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Modelling the Effect of Compliance with Nordic Nutrition Recommendations on Cardiovascular Disease and Cancer Mortality in the Nordic Countries

Saha, Sanjib LU ; Nordström, Jonas LU ; Mattisson, Irene; Nilsson, Peter LU and Gerdtham, Ulf-Göran LU (2019) In Nutrients 11(6).
Abstract

The objective of this study is to estimate the number of deaths attributable to cardiovascular diseases and diet-related cancers that could be prevented or delayed in the Nordic countries, i.e., Sweden, Denmark, Finland, Norway, and Iceland, if adults adhere to the Nordic Nutrition Recommendations (NNR). A sex- and age-group specific epidemiological macro-simulation model was used to estimate the preventable deaths due to the differences between country specific actual intake and recommended intake of changes in food components. Data included in the model are a baseline scenario (actual dietary intake), a counterfactual scenario (recommended intake), and age-and sex-specific mortality for cardiovascular and diet-related cancer diseases,... (More)

The objective of this study is to estimate the number of deaths attributable to cardiovascular diseases and diet-related cancers that could be prevented or delayed in the Nordic countries, i.e., Sweden, Denmark, Finland, Norway, and Iceland, if adults adhere to the Nordic Nutrition Recommendations (NNR). A sex- and age-group specific epidemiological macro-simulation model was used to estimate the preventable deaths due to the differences between country specific actual intake and recommended intake of changes in food components. Data included in the model are a baseline scenario (actual dietary intake), a counterfactual scenario (recommended intake), and age-and sex-specific mortality for cardiovascular and diet-related cancer diseases, together with the total population risk of a specific year. Monte Carlo analyses with 5000 iterations were performed to produce the 95% uncertainty intervals. The model predicts that Iceland would benefit the most by adhering to the NNR, followed by Finland. In all the Nordic countries, the highest benefit would be achieved by adhering to the fruits and vegetable intakes, except Denmark, where a lower recommended intake of salt would provide the highest benefit. For men, fruits and vegetables could have saved more lives compared to other dietary components for all the Nordic countries, while for women, dietary fiber was the most prominent factor, except in Iceland. The Nordic Council should consider policies for promoting healthy eating according to the needs of each country.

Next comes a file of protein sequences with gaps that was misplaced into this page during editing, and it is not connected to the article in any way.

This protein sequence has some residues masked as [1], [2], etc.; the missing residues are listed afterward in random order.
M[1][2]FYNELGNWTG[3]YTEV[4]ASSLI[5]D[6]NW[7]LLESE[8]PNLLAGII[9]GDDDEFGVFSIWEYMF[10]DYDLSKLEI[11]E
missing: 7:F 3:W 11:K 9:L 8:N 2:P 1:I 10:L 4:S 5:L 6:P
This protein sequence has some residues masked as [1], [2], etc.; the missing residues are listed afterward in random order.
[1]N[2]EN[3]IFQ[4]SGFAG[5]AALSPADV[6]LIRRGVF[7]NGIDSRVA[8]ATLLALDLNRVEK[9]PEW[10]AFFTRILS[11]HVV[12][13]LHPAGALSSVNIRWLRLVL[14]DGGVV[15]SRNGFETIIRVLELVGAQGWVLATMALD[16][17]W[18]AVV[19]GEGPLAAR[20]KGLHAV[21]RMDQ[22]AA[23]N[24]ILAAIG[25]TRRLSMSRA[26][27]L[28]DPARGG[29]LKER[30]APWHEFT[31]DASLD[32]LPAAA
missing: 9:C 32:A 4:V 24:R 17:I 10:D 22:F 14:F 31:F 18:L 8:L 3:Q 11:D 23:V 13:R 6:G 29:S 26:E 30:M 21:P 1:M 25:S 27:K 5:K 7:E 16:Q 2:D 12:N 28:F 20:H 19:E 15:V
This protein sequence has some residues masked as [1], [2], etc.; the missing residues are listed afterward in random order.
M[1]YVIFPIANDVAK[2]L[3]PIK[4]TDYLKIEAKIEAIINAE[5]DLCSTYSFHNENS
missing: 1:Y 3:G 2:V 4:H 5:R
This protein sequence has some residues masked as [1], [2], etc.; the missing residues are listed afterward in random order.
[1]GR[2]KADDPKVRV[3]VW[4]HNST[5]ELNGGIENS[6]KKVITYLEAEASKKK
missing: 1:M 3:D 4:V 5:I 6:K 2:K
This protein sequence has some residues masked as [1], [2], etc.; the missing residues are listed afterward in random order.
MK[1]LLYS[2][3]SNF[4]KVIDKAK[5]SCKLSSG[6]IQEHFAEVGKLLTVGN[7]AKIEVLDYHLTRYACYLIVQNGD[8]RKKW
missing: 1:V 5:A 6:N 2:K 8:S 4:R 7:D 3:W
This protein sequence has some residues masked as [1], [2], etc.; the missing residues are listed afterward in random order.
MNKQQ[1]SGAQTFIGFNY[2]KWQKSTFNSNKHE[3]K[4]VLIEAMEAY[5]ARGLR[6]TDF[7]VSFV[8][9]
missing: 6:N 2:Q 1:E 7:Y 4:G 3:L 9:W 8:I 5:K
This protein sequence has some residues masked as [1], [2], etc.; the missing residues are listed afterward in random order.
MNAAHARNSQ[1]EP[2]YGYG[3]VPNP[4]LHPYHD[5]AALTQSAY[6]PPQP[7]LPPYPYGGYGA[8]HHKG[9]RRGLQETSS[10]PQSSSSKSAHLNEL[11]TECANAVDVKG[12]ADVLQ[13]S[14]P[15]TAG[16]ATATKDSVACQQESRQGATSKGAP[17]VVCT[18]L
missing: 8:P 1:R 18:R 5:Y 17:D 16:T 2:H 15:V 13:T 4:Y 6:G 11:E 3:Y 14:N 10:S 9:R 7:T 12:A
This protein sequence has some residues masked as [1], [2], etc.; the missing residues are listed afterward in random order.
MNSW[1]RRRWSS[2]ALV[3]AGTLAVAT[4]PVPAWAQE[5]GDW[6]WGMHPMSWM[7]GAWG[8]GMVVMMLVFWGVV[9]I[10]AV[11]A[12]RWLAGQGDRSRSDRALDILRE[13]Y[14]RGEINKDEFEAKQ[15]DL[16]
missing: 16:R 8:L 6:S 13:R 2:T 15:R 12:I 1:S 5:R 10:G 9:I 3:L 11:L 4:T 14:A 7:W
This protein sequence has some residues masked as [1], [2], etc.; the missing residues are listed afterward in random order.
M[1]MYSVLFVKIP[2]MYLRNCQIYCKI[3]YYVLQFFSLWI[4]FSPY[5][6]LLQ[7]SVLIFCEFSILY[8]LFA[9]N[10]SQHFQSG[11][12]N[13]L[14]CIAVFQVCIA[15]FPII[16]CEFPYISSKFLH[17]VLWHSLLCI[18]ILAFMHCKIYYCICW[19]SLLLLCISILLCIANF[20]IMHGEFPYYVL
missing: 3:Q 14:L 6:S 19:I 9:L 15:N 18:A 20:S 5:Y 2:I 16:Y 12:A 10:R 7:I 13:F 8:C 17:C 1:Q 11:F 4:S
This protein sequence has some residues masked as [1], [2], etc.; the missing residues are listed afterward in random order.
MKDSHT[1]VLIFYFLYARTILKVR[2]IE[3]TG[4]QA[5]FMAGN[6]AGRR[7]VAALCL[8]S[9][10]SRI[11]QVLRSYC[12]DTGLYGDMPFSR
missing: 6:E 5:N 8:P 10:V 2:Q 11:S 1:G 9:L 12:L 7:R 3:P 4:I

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author
organization
publishing date
type
Contribution to journal
publication status
published
subject
in
Nutrients
volume
11
issue
6
publisher
MDPI AG
external identifiers
  • scopus:85068933447
ISSN
2072-6643
DOI
10.3390/nu11061434
language
English
LU publication?
yes
id
bc49bbf8-57bd-4e6b-9988-47c3b10fc945
date added to LUP
2019-06-21 09:20:37
date last changed
2019-08-28 04:55:34
@article{bc49bbf8-57bd-4e6b-9988-47c3b10fc945,
  abstract     = {<p>The objective of this study is to estimate the number of deaths attributable to cardiovascular diseases and diet-related cancers that could be prevented or delayed in the Nordic countries, i.e., Sweden, Denmark, Finland, Norway, and Iceland, if adults adhere to the Nordic Nutrition Recommendations (NNR). A sex- and age-group specific epidemiological macro-simulation model was used to estimate the preventable deaths due to the differences between country specific actual intake and recommended intake of changes in food components. Data included in the model are a baseline scenario (actual dietary intake), a counterfactual scenario (recommended intake), and age-and sex-specific mortality for cardiovascular and diet-related cancer diseases, together with the total population risk of a specific year. Monte Carlo analyses with 5000 iterations were performed to produce the 95% uncertainty intervals. The model predicts that Iceland would benefit the most by adhering to the NNR, followed by Finland. In all the Nordic countries, the highest benefit would be achieved by adhering to the fruits and vegetable intakes, except Denmark, where a lower recommended intake of salt would provide the highest benefit. For men, fruits and vegetables could have saved more lives compared to other dietary components for all the Nordic countries, while for women, dietary fiber was the most prominent factor, except in Iceland. The Nordic Council should consider policies for promoting healthy eating according to the needs of each country.</p>},
  articleno    = {1434},
  author       = {Saha, Sanjib and Nordström, Jonas and Mattisson, Irene and Nilsson, Peter and Gerdtham, Ulf-Göran},
  issn         = {2072-6643},
  language     = {eng},
  month        = {06},
  number       = {6},
  publisher    = {MDPI AG},
  series       = {Nutrients},
  title        = {Modelling the Effect of Compliance with Nordic Nutrition Recommendations on Cardiovascular Disease and Cancer Mortality in the Nordic Countries},
  url          = {http://dx.doi.org/10.3390/nu11061434},
  volume       = {11},
  year         = {2019},
}